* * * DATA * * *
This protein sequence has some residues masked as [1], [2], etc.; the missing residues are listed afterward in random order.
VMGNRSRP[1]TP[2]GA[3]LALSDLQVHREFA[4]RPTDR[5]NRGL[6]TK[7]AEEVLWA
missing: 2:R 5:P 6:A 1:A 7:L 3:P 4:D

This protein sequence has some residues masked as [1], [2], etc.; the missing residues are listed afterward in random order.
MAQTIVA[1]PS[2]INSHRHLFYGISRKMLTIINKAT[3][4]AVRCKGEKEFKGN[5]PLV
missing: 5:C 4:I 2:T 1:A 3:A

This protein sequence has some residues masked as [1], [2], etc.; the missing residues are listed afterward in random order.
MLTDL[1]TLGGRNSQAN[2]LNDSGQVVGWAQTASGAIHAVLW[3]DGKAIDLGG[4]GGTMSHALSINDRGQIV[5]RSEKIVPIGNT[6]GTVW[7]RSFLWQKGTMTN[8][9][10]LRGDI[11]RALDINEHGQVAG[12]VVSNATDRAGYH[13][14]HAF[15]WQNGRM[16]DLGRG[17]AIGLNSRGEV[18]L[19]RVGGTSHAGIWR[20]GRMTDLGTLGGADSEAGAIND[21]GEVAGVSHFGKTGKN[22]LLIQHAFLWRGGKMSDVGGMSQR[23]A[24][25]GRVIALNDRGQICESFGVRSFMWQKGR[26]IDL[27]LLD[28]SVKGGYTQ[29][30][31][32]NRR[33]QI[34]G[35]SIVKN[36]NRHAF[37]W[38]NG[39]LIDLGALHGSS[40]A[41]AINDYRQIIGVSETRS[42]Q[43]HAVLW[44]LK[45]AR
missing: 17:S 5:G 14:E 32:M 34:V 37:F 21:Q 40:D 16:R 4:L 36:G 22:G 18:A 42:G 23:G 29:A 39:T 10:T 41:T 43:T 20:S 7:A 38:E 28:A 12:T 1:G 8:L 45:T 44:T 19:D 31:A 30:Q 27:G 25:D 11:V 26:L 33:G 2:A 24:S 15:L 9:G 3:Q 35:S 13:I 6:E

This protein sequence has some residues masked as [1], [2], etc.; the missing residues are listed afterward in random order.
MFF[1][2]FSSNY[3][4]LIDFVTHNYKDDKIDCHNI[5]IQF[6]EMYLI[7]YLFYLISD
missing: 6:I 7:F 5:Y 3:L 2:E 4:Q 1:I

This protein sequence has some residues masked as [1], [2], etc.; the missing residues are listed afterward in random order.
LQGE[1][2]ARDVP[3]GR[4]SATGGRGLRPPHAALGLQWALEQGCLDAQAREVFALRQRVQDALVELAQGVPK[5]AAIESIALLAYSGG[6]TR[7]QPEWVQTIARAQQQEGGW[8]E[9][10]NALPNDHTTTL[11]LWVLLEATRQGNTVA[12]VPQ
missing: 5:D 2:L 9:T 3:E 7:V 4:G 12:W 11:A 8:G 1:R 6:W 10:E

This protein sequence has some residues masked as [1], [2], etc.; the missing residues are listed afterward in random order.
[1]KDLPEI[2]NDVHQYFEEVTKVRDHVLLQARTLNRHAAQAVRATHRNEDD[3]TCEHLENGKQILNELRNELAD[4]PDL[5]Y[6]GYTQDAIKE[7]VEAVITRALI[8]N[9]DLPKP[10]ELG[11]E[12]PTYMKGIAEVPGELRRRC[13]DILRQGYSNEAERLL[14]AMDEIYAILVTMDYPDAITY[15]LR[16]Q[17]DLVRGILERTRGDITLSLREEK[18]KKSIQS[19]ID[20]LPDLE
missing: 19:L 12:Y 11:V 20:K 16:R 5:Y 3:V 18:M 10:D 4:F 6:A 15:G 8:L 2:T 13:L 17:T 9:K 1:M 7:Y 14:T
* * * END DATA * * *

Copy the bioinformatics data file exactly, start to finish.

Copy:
This protein sequence has some residues masked as [1], [2], etc.; the missing residues are listed afterward in random order.
VMGNRSRP[1]TP[2]GA[3]LALSDLQVHREFA[4]RPTDR[5]NRGL[6]TK[7]AEEVLWA
missing: 2:R 5:P 6:A 1:A 7:L 3:P 4:D

This protein sequence has some residues masked as [1], [2], etc.; the missing residues are listed afterward in random order.
MAQTIVA[1]PS[2]INSHRHLFYGISRKMLTIINKAT[3][4]AVRCKGEKEFKGN[5]PLV
missing: 5:C 4:I 2:T 1:A 3:A

This protein sequence has some residues masked as [1], [2], etc.; the missing residues are listed afterward in random order.
MLTDL[1]TLGGRNSQAN[2]LNDSGQVVGWAQTASGAIHAVLW[3]DGKAIDLGG[4]GGTMSHALSINDRGQIV[5]RSEKIVPIGNT[6]GTVW[7]RSFLWQKGTMTN[8][9][10]LRGDI[11]RALDINEHGQVAG[12]VVSNATDRAGYH[13][14]HAF[15]WQNGRM[16]DLGRG[17]AIGLNSRGEV[18]L[19]RVGGTSHAGIWR[20]GRMTDLGTLGGADSEAGAIND[21]GEVAGVSHFGKTGKN[22]LLIQHAFLWRGGKMSDVGGMSQR[23]A[24][25]GRVIALNDRGQICESFGVRSFMWQKGR[26]IDL[27]LLD[28]SVKGGYTQ[29][30][31][32]NRR[33]QI[34]G[35]SIVKN[36]NRHAF[37]W[38]NG[39]LIDLGALHGSS[40]A[41]AINDYRQIIGVSETRS[42]Q[43]HAVLW[44]LK[45]AR
missing: 17:S 5:G 14:E 32:M 34:V 37:F 21:Q 40:D 16:R 4:L 36:G 22:G 18:A 42:G 23:G 29:A 39:T 10:T 41:T 43:T 20:S 7:A 38:E 28:A 12:T 1:G 8:L 45:T 44:T 19:D 31:A 30:Q 27:G 25:D 11:V 26:L 33:G 2:A 24:S 15:L 9:G 3:Q 35:S 13:I 6:E

This protein sequence has some residues masked as [1], [2], etc.; the missing residues are listed afterward in random order.
MFF[1][2]FSSNY[3][4]LIDFVTHNYKDDKIDCHNI[5]IQF[6]EMYLI[7]YLFYLISD
missing: 6:I 7:F 5:Y 3:L 2:E 4:Q 1:I

This protein sequence has some residues masked as [1], [2], etc.; the missing residues are listed afterward in random order.
LQGE[1][2]ARDVP[3]GR[4]SATGGRGLRPPHAALGLQWALEQGCLDAQAREVFALRQRVQDALVELAQGVPK[5]AAIESIALLAYSGG[6]TR[7]QPEWVQTIARAQQQEGGW[8]E[9][10]NALPNDHTTTL[11]LWVLLEATRQGNTVA[12]VPQ
missing: 5:D 2:L 9:T 3:E 7:V 4:G 12:W 11:A 8:G 1:R 6:W 10:E

This protein sequence has some residues masked as [1], [2], etc.; the missing residues are listed afterward in random order.
[1]KDLPEI[2]NDVHQYFEEVTKVRDHVLLQARTLNRHAAQAVRATHRNEDD[3]TCEHLENGKQILNELRNELAD[4]PDL[5]Y[6]GYTQDAIKE[7]VEAVITRALI[8]N[9]DLPKP[10]ELG[11]E[12]PTYMKGIAEVPGELRRRC[13]DILRQGYSNEAERLL[14]AMDEIYAILVTMDYPDAITY[15]LR[16]Q[17]DLVRGILERTRGDITLSLREEK[18]KKSIQS[19]ID[20]LPDLE
missing: 19:L 12:Y 11:V 20:K 16:R 5:Y 3:V 18:M 10:D 4:F 6:A 15:G 8:L 2:T 13:L 17:T 9:K 1:M 7:Y 14:T